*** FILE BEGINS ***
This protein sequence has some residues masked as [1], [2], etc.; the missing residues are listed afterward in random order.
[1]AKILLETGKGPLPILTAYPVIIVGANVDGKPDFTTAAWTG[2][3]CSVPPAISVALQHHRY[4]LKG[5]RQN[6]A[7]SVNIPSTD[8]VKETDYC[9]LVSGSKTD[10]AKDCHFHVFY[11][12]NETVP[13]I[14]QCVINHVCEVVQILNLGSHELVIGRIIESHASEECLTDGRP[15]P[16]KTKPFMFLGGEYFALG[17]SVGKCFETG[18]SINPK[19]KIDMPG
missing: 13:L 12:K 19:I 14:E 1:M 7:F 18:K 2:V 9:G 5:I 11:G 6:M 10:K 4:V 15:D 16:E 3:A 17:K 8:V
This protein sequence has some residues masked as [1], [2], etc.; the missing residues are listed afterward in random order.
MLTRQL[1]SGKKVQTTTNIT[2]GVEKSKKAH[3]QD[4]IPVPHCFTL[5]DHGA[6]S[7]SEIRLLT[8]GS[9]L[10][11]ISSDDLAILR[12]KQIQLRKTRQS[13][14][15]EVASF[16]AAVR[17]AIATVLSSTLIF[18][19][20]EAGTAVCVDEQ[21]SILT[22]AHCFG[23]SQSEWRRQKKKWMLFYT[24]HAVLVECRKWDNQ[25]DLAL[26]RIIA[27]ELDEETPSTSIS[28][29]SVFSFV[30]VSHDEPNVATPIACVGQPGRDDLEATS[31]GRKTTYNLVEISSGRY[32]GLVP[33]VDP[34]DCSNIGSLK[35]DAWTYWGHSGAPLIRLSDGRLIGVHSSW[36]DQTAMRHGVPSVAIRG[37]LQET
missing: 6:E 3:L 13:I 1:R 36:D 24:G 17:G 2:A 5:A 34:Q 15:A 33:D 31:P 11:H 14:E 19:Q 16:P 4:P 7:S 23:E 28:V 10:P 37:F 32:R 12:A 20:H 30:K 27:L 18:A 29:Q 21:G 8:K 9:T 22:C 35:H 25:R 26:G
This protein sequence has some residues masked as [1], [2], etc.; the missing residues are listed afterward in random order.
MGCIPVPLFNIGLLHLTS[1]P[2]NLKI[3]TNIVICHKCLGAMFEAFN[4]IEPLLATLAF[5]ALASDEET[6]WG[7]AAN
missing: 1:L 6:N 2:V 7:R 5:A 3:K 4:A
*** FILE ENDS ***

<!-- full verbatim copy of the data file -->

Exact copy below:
This protein sequence has some residues masked as [1], [2], etc.; the missing residues are listed afterward in random order.
[1]AKILLETGKGPLPILTAYPVIIVGANVDGKPDFTTAAWTG[2][3]CSVPPAISVALQHHRY[4]LKG[5]RQN[6]A[7]SVNIPSTD[8]VKETDYC[9]LVSGSKTD[10]AKDCHFHVFY[11][12]NETVP[13]I[14]QCVINHVCEVVQILNLGSHELVIGRIIESHASEECLTDGRP[15]P[16]KTKPFMFLGGEYFALG[17]SVGKCFETG[18]SINPK[19]KIDMPG
missing: 13:L 12:K 19:I 14:E 1:M 7:F 18:K 2:V 9:G 5:I 11:G 6:M 10:K 4:V 15:D 16:E 3:A 17:K 8:V
This protein sequence has some residues masked as [1], [2], etc.; the missing residues are listed afterward in random order.
MLTRQL[1]SGKKVQTTTNIT[2]GVEKSKKAH[3]QD[4]IPVPHCFTL[5]DHGA[6]S[7]SEIRLLT[8]GS[9]L[10][11]ISSDDLAILR[12]KQIQLRKTRQS[13][14][15]EVASF[16]AAVR[17]AIATVLSSTLIF[18][19][20]EAGTAVCVDEQ[21]SILT[22]AHCFG[23]SQSEWRRQKKKWMLFYT[24]HAVLVECRKWDNQ[25]DLAL[26]RIIA[27]ELDEETPSTSIS[28][29]SVFSFV[30]VSHDEPNVATPIACVGQPGRDDLEATS[31]GRKTTYNLVEISSGRY[32]GLVP[33]VDP[34]DCSNIGSLK[35]DAWTYWGHSGAPLIRLSDGRLIGVHSSW[36]DQTAMRHGVPSVAIRG[37]LQET
missing: 6:E 3:L 13:I 1:R 36:D 24:G 17:G 2:A 5:A 34:Q 15:A 33:D 31:P 11:H 14:E 19:Q 16:P 4:P 7:S 23:E 28:V 10:P 37:F 32:R 12:A 20:H 30:K 27:L 18:A 29:Q 21:G 8:K 9:T 22:C 35:H 25:R 26:G
This protein sequence has some residues masked as [1], [2], etc.; the missing residues are listed afterward in random order.
MGCIPVPLFNIGLLHLTS[1]P[2]NLKI[3]TNIVICHKCLGAMFEAFN[4]IEPLLATLAF[5]ALASDEET[6]WG[7]AAN
missing: 1:L 6:N 2:V 7:R 5:A 3:K 4:A